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Key appointments hint at Liberal superannuation agenda

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3 minute read

The Liberal Party looks set to revamp the superannuation system if elected to government next year.

While opinions within the Liberal Party on the superannuation system diverge, recent appointments suggest potential significant reforms under a future Coalition government.

Just last week, Andrew Bragg, a vocal advocate for early access to super for housing, was appointed as the Coalition’s shadow assistant minister for housing.

But Bragg’s views on superannuation go beyond early access, with the senator divulging at a recent FSC event that super might be more beneficial if it operates on an opt-out basis.

“I am flexible with my thinking. If someone could come up with a more flexible model, an opt-out model, that might be a reasonable starting point,” Bragg said.

While clarifying that he wouldn’t necessarily advocate for the complete abolition of the superannuation scheme, Bragg expressed uncertainty about the effectiveness of a one-size-fits-all solution for Australia.

“I think there is a strong case to make it voluntary for some people, or you might be able to unpack some more flexibility particularly around housing, or maybe around aged care or other component parts of it,” Bragg said.

He also suggested mirroring the model employed in Singapore, where individuals can utilise specific funds for housing, investment, and education under certain conditions.

At the time, Bragg also slammed the Labor Party for its united front on super.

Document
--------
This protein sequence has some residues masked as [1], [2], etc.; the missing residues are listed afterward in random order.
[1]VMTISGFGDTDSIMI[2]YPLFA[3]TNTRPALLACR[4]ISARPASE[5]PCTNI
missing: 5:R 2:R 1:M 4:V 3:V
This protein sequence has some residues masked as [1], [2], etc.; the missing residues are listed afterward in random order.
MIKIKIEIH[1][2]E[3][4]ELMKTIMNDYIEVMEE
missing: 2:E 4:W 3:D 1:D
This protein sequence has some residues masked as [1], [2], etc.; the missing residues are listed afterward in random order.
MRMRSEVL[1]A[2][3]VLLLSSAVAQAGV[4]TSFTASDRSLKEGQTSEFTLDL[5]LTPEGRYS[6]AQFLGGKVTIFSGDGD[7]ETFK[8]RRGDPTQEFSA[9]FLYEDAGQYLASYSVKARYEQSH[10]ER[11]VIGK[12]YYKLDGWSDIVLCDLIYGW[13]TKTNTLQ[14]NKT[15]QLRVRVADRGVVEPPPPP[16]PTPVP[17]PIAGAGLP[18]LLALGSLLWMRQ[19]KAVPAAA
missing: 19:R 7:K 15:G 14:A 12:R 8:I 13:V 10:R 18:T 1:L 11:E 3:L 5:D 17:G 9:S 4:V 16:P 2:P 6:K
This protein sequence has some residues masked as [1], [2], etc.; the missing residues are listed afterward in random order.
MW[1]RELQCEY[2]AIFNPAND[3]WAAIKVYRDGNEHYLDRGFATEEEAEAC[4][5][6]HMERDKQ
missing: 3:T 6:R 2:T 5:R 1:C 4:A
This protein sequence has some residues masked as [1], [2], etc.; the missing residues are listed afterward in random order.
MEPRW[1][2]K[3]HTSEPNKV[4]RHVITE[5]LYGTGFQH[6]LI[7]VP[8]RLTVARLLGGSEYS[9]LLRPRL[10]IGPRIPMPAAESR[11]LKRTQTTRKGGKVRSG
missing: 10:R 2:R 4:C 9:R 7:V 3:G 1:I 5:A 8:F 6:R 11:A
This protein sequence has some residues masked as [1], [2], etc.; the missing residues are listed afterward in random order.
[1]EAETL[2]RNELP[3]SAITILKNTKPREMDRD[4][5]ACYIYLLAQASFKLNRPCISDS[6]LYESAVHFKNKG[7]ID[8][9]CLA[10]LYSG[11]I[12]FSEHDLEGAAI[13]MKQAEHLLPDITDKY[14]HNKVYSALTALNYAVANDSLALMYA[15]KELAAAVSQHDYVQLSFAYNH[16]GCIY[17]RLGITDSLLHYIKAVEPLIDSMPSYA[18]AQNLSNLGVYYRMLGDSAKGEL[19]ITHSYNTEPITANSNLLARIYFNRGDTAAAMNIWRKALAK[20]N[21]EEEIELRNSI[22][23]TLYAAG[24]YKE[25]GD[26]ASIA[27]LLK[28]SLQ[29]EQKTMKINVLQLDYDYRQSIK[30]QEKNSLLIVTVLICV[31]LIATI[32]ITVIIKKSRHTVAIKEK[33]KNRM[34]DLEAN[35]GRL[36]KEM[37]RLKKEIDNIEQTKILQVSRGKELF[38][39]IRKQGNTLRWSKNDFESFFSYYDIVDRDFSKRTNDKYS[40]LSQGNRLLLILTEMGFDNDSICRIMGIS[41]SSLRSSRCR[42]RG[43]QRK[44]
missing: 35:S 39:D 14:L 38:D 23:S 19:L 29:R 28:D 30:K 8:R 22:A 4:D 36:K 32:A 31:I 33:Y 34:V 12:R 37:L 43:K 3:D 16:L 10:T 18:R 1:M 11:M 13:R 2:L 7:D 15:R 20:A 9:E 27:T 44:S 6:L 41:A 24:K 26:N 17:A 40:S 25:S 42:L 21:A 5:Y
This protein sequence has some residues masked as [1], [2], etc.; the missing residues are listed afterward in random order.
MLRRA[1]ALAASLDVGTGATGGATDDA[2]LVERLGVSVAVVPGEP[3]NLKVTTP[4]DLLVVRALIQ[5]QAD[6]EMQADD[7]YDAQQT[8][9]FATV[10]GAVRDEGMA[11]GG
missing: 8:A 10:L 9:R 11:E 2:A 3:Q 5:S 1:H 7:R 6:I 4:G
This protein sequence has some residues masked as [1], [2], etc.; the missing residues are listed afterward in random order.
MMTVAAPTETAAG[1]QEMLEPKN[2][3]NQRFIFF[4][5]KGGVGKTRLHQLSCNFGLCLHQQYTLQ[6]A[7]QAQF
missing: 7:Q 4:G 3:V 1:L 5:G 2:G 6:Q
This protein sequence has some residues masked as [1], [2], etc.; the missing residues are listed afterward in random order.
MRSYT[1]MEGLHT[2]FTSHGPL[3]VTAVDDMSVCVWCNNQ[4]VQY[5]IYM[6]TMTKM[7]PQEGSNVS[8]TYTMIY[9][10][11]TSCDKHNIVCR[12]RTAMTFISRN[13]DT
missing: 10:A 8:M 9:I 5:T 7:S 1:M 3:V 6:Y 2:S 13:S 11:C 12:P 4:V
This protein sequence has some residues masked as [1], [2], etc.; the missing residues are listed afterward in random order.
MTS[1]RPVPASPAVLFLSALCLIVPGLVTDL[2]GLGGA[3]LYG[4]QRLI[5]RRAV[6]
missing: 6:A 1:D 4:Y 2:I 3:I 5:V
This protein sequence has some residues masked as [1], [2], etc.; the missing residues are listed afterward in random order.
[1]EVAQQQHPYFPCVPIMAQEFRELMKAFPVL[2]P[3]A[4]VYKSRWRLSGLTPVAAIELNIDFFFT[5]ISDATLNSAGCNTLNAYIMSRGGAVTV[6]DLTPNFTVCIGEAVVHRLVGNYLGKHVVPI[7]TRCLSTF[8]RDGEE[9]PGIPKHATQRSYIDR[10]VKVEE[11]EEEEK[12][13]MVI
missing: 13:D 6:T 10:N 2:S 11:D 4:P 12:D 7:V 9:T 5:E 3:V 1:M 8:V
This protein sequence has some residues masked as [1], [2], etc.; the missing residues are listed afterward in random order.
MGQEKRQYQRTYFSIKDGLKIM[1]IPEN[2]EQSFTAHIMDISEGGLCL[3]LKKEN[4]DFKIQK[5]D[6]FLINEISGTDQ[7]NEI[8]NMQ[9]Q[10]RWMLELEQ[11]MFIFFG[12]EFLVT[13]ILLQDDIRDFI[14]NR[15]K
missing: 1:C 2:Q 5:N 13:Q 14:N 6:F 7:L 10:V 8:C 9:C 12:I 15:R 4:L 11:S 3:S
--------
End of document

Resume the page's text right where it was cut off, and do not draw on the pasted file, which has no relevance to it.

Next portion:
“Every single person, every member, every senator has the exact same thing to say about super,” he said, adding that the Liberal Party is a “party of individuals”.

The Liberal party also appointed Luke Howarth as shadow assistant treasurer and shadow minister for financial services. Howarth, a key figure in the opposition, also supports the use of super for housing and is reportedly doubtful about the government’s push to embed the principle of preservation into legislation as part of its “objective of super” initiative.

But while the Liberal Party’s proposals may entail potential costs for superannuation funds, since assuming government, Labor has introduced a number of tweaks to the system that some perceive as detrimental to consumers.

Increased taxes on superannuation accounts has, among other things, been perceived as government intervention in Australians’ finances, viewed by some as excessive meddling. Labor’s efforts to embed the objective of superannuation in legislation have also raised concerns about potential future changes to the superannuation system.

Ultimately, the government’s comprehensive package of superannuation reforms raises questions about its pledge to end the “super wars”.

Namely, last year, Treasurer Jim Chalmers’ declared that the government would “try to end the super wars once and for all”, however, it appears that this conflict is far from a resolution and could headline the next election race.